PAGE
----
Why Optimism Could Be Good For Your Lifespan

Why Optimism Could Be Good For Your Lifespan

Optimism could boost our chances of living 85 years or more by over 50%, according to a new study based on decades of research.

Although research has identified many risk factors that increase the likelihood of diseases and premature death, much less is known about positive psychosocial factors that can promote healthy aging.

Researchers found that individuals with greater optimism are more likely to live longer and to achieve “exceptional longevity”—that is, living to age 85 or older.

Optimism refers to a general expectation that good things will happen, or believing that the future will be favorable because we can control important outcomes.

The study, which appears in Proceedings of the National Academy of Sciences, uses survey data collected from 69,744 women and 1,429 men. Both groups completed survey questions to assess their level of optimism, as well as their overall health and habits, such as diet, smoking, and alcohol use. Researchers followed the women for 10 years and the men for 30 years.

When they compared individuals based on their initial levels of optimism, the researchers found that the most optimistic men and women demonstrated, on average, an 11% to 15% longer life span, and had 50% to 70% greater odds of reaching 85 years of age compared to the least optimistic groups. The results held after researchers accounted for age, demographic factors such as educational attainment, chronic diseases, and depression, and health behaviors, such as alcohol use, exercise, diet, and primary care visits.

“This study has strong public health relevance because it suggests that optimism is one such psychosocial asset that has the potential to extend the human life span. Interestingly, optimism may be modifiable using relatively simple techniques or therapies,” says first and corresponding author Lewina Lee, an assistant professor of psychiatry at Boston University’s School of Medicine and a clinical research psychologist at the National Center for PTSD at VA Boston.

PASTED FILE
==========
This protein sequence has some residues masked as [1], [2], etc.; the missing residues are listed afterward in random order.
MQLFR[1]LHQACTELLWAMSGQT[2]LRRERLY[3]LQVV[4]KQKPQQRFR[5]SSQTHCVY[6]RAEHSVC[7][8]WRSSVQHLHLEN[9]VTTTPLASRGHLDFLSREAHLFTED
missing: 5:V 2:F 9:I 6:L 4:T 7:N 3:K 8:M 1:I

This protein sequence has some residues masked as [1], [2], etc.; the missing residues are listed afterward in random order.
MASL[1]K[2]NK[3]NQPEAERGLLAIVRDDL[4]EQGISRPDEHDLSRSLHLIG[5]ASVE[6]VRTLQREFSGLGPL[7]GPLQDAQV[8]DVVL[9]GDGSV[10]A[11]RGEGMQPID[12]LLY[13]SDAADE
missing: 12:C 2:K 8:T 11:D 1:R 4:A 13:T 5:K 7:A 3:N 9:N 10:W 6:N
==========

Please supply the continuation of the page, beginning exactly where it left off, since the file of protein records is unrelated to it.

Despite the good news, it’s still unclear how exactly optimism helps people attain longer life.

“Other research suggests that more optimistic people may be able to regulate emotions and behavior as well as bounce back from stressors and difficulties more effectively,” says study senior coauthor Laura Kubzansky of Harvard University’s T. H. Chan School of Public Health. The researchers also consider that more optimistic people tend to have healthier habits, such as being more likely to engage in more exercise and less likely to smoke, which could extend life span.

“Research on the reason why optimism matters so much remains to be done, but the link between optimism and health is becoming more evident,” says senior coauthor Francine Grodstein of Harvard and Brigham and Women’s Hospital.

About the Authors

Support for the study came from the National Institutes of Health, the Clinical Science Research and Development Service of the US Department of Veterans Affairs, and the Fonds de Recherche en Santé–Quebec. The VA Normative Aging Study is a research component of the Massachusetts Veterans Epidemiology Research and Information Center (MAVERIC) and is supported by the VA Cooperative Studies Program/Epidemiological Research Centers.

Source: Boston University

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